Concurrent with the announcement, easyJet Europe became a pan-European airline group with three airlines: one based in Austria, another in Switzerland, and the original airline based in the United Kingdom.  All these airlines continue to be owned by easyJet plc which, while it will be EU owned and controlled, will continue to be listed on the London Stock Exchange and based in the United Kingdom.

easyJet Europe’s principal place of business will be in Vienna and “the management of easyJet Europe will have full operational control and financial oversight of the company.” easyJet was founded by Stelios Haji-Ioannou and his family, who hold Cypriot passports and own around a third of the outstanding shares. Including the Haji-Ioannou stake, EU27 shareholders own just under half of the outstanding stock. It is not anticipated that this situation will change significantly either post new AOC or post Brexit.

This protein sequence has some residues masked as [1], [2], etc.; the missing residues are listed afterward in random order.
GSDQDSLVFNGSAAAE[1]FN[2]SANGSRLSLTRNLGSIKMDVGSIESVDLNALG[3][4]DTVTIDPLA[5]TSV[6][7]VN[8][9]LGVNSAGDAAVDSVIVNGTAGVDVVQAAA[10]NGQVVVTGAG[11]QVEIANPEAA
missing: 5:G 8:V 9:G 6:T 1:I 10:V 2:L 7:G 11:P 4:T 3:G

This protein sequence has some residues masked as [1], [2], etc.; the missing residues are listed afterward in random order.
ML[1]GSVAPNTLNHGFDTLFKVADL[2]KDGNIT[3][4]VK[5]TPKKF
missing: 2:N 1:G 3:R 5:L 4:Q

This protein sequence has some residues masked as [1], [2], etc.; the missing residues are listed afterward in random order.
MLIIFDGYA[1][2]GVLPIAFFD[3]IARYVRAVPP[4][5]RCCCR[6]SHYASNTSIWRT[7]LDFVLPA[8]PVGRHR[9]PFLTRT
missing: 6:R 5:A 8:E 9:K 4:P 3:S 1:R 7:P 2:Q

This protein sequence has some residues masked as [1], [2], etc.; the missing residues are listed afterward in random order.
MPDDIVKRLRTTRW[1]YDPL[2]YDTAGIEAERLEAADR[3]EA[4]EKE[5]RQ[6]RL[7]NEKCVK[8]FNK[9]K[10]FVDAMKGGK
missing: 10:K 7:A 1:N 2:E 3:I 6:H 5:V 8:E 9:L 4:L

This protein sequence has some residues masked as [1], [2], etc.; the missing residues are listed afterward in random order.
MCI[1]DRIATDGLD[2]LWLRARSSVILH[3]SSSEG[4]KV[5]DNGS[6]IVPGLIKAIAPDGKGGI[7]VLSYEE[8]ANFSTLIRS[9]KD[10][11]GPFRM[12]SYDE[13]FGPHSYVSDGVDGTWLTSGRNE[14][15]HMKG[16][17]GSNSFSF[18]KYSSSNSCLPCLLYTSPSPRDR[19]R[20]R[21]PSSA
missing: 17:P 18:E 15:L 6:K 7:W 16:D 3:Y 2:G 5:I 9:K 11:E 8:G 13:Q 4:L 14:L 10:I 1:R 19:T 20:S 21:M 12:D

Initially, the company announced that the move will not necessitate any new hires, as the employees necessary for the licence were already employed and based in EU27 countries. For example, easyJet has operated in Austria for 11 years already and it already has around 100 aircraft and employs around 4,000 people across six EU27 countries on local contracts in their home countries and “in full compliance with local and EU rules and regulations.”

However, once easyJet Europe became operational, the company amended this statement, saying that it would be hiring staff for new jobs in Austria. These will not be transfers from the United Kingdom, however; all of easyJet’s U.K. employees will continue to be based at its headquarters in Luton and its other 11 U.K. offices.

In addition, easyJet said it continues to have “constructive discussions” with the Civil Aviation Authority (the U.K. equivalent of BMVIT), and with the U.K. government about the future regulatory framework for U.K. aviation post-Brexit. The company said remains confident that it will be able to continue its operations out of the United Kingdom after the country has exited the union. The company’s position on this, and the future of the aviation business in Europe, is one that is supported by many of the region’s small and large airlines.